• - It could have spent on advertising

  • or marketing to educate people on the vaccine

  • but I mean, how effective would that really be

  • when anybody can get on Facebook

  • or social media and say anything they want?

  • - I got my COVID vaccine.

  • - So have I. - I have too.

  • - [Narrator] But so far,

  • Ohio has spent more than $11 million

  • on traditional advertising to promote vaccination.

  • - Taking a relatively small amount of money

  • in the scheme of things,

  • like $5 million for incentives in Ohio

  • and offering it in this way

  • that's drawn so much attention

  • has a real multiplier effect.

  • This has drawn attention

  • not only in the State of Ohio but nationally.

  • - Ohio Governor Mike DeWine

  • has unlocked a secret.

  • - [Narrator] In the week leading up

  • to the lottery announcement,

  • Ohio averaged 13,400 new vaccinations a day, then.

  • - A couple days after we announced it,

  • we were starting to see in our numbers going up.

  • - [Narrator] In the week following,

  • an average of 26,500 Ohioans

  • were getting their first shot each day,

  • a number caveated by the fact

  • that teens aged 12 to 15 were newly eligible

  • for the vaccine.

  • But still, the state reported a 28% week-over-week increase

  • in vaccination rates among those 16

  • and older the weekend after the announcement.

  • - Incentives make sense for some people.

  • They're likely to be motivating for individuals

  • who are say young and healthy.

  • Though vaccination, they're not opposed to it,

  • but it's not really a priority for them.

  • So offering something that is a tangible benefit

  • can help get them there sooner.

  • - [Narrator] Nagy had initially planned to wait

  • to get her 12 and 14-year-olds their shots.

  • - With myself, I thought a lot more comfortable just going

  • and getting the vaccine with my kids.

  • I did kinda wanna see like nothing popping up

  • like crazy side effects or anything like that.

  • - [Narrator] But after hearing about Vax-a-Million.

  • - I thought why not?

  • A free ride to college sounds great.

  • Why wait?

  • I knew I was gonna probably do it anyway,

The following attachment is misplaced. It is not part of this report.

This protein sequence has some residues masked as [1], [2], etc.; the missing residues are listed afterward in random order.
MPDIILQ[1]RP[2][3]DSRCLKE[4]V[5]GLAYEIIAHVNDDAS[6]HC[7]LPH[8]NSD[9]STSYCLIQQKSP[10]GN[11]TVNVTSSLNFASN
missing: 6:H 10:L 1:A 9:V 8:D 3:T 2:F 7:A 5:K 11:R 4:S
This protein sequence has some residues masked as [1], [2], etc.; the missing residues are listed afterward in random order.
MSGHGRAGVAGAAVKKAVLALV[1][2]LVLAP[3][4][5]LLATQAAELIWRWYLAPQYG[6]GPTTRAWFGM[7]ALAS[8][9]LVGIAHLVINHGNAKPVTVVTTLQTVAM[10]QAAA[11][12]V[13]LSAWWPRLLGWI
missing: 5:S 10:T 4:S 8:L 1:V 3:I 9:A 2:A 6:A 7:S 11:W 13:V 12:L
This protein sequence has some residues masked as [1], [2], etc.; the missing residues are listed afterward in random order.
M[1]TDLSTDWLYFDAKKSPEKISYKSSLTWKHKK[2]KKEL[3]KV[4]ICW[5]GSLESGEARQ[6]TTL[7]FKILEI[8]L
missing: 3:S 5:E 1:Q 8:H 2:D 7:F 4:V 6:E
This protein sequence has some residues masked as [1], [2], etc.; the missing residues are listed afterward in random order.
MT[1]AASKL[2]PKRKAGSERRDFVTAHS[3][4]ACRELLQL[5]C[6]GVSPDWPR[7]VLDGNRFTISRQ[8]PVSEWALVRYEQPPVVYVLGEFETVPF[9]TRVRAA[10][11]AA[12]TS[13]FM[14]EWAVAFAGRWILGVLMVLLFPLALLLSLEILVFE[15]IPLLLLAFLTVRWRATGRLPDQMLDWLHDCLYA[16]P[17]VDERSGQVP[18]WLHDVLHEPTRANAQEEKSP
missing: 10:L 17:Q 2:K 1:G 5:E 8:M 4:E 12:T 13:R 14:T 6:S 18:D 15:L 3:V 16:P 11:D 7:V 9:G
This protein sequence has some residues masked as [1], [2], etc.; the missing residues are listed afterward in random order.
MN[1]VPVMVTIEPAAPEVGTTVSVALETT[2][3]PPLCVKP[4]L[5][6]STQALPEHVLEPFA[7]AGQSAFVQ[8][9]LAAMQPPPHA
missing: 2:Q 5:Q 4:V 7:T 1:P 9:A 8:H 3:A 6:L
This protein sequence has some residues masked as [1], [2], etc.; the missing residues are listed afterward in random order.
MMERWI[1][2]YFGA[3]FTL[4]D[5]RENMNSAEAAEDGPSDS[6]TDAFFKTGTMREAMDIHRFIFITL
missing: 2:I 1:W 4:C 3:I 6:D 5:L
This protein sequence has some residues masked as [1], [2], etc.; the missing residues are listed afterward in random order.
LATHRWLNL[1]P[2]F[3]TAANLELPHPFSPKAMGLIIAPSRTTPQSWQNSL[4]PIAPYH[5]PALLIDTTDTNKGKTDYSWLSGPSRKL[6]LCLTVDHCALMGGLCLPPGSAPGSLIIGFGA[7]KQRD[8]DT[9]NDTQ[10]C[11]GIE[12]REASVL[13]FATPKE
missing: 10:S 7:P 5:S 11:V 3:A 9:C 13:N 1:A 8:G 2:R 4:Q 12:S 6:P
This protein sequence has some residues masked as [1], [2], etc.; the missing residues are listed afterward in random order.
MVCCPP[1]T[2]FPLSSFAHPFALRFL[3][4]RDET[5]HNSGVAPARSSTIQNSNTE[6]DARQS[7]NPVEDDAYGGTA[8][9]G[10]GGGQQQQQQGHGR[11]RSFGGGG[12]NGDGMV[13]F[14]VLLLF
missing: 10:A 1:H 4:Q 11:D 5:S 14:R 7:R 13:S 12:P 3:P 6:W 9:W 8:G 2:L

• so yeah, I thought that would be awesome.

  • So I just went ahead and got 'em vaccinated.

  • - [Narrator] That said, momentum from the campaign in Ohio

  • may be slowing.

  • In the week following the drawing

  • of the first winner,

  • the state's daily average of new vaccinations

  • was back down to about 11,000.

  • - I think seeing the winners out there

  • is gonna continue to generate some excitement

  • but if it doesn't do anything else

  • besides what it's already done, it's been worth it.

  • - [Narrator] One potential downside

  • for states offering big prizes still looms

  • as it appears increasingly likely boosters

  • will be needed to maintain protection from the virus.

  • - We talk about the spoonful

  • of sugar helping the medicine go down

  • but if you can only get people to take the medicine

  • with the sugar, you have habituated them to that.

  • We might be creating a precedent now

  • for something that can be expensive

  • and potentially inefficient in the future.

  • - [Narrator] Setting a precedent

  • doesn't worry Governor DeWine

  • who's focused on getting shots in arms now

  • as his state still lags behind the national average.

  • - Not every decision we've made

  • has been write but it's been based

  • on the best facts that we could gather.

  • And so are we gonna offer this in the future?

  • I don't know.

  • But we're gonna continue to do what it takes

  • to knock this virus down.

  • - [Narrator] As she did with her initial vaccination,

  • Nagy says she won't wait for an incentive

  • before getting a booster.

  • - Yeah, I definitely wouldn't expect it

  • but if it happens, great.

  • A happy correlation.

- There it drops.

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B1 US WSJ narrator ohio vaccination lottery offering

Are Covid-19 Vaccine Incentives Paying Off? | WSJ

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    joey joey posted on 2021/07/24